the mean logarithm of the minimal angle of resolution (logMAR) best-corrected visual acuity (BCVA) levels were 0.19 at month 12,
0.28 at month 24 and 0.25 at month 36, none of which differed significantly from baseline. They also noted that mean changes in
the BCVA were declines of 0.38, 1.29 and 1.21 lines at months 12, 24 and 36, respectively. Of the seven eyes treated with
three consecutive monthly intravitreal injections of ranibizumab, the serous PEDs remained in all seven eyes and the mean
changes of BCVA were a decline of 2.40 lines 12 months after the first injection and a decline of 3.58 lines at the final visit.
In the 24 untreated eyes, the mean change in the BCVA was a decline of 0.25 lines at the final visit, which differed significantly
(p=0.021) compared with that of the treated eyes at the final visit.
Source: Saito M, Iida T, Freund KB, et al. Clinical findings of acquired vitelliform lesions associated with
retinal pigment epithelial detachments. Am J Ophthalmol. 2014;157(2):355–365.
Comparison Between Low-Fluence PDT and Ranibizumab for Chronic CSC
Investigators in Korea used this prospective, randomized, single-center, parallel-arm, controlled trial to compare the efficacy
and safety between low-fluence photodynamic therapy (PDT) and the intravitreal ranibizumab in the treatment of chronic central
serous chorioretinopathy (CSC).
They randomly placed 34 eyes of 32 patients with chronic CSC with more than six months' duration of symptoms or recurrent CSC
into the low-fluence PDT group (n=18) or the ranibizumab group (n=16). The patients underwent a single session of low-fluence PDT
or three consecutive monthly injections of ranibizumab. Rescue treatment was available from month three if the subretinal fluid
(SRF) persisted or recurred after primary treatment; low-fluence PDT was given to the ranibizumab group and intravitreal ranibizumab
to the low-fluence PDT group. The primary outcome was the proportion of eyes with complete resolution of SRF without rescue
treatment. Secondary outcomes included the mean changes in logarithm of the minimum angle of resolution (logMAR) best-corrected
visual acuity (BCVA), central retinal thickness (CRT) and angiographic findings from baseline to 12 months.
According to the investigators, at month 12, 16 eyes (88.9%) of the low-fluence PDT group maintained complete resolution of
SRF without rescue treatment versus two eyes (12.5%) in the ranibizumab group (p<0.001). They also reported that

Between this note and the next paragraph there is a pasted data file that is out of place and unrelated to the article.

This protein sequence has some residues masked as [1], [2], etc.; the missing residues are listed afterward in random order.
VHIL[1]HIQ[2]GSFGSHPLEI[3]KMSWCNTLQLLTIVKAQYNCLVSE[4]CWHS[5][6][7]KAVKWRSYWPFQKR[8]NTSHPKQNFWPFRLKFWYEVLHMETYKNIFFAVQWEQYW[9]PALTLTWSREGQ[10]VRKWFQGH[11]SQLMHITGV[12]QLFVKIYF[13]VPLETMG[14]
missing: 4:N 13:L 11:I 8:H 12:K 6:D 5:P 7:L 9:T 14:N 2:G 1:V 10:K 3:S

two eyes (11.1%) in the low-fluence PDT group and 11 eyes (68.8%) in the ranibizumab group met the criteria for rescue treatment (p=0.001). In the low-fluence PDT group, the mean decrease in CRT from baseline was significantly greater than
that in the ranibizumab group until month six (p<0.05), but the differences became insignificant thereafter. The
improvement in BCVA from baseline was superior in the low-fluence PDT group to that in the ranibizumab group, but the differences
were not statistically significant except at month three (p=0.025). On indocyanine green angiography, the study
investigators noted that a significantly greater proportion of the low-fluence PDT group (16 eyes; 88.9%) showed a marked
reduction in choroidal hyperpermeability after primary treatment than that of the ranibizumab group (zero eyes;
p<0.001). They observed no serious adverse events related to the drugs or procedures.
This study represents the overall superiority of low-fluence PDT compared with intravitreal ranibizumab in the treatment
of chronic CSC.
Source: Bae SH, Heo J, Kim C, et al. Low-fluence photodynamic therapy versus ranibizumab for chronic central
serous chorioretinopathy: one-year results of a randomized trial. Ophthalmology. 2014;121(2):558–565.
Retinal Layer Segmentation in MS Patients Using SD-OCT
The following Spanish observational, cross-sectional study evaluated the thickness of the 10 retinal layers in the paramacular area
of patients with multiple sclerosis (MS) compared with healthy subjects using the new segmentation technology of
spectral-domain optical coherence tomography (SD-OCT). The aim was to examine which layer has better sensitivity for
detecting neurodegeneration in patients with MS.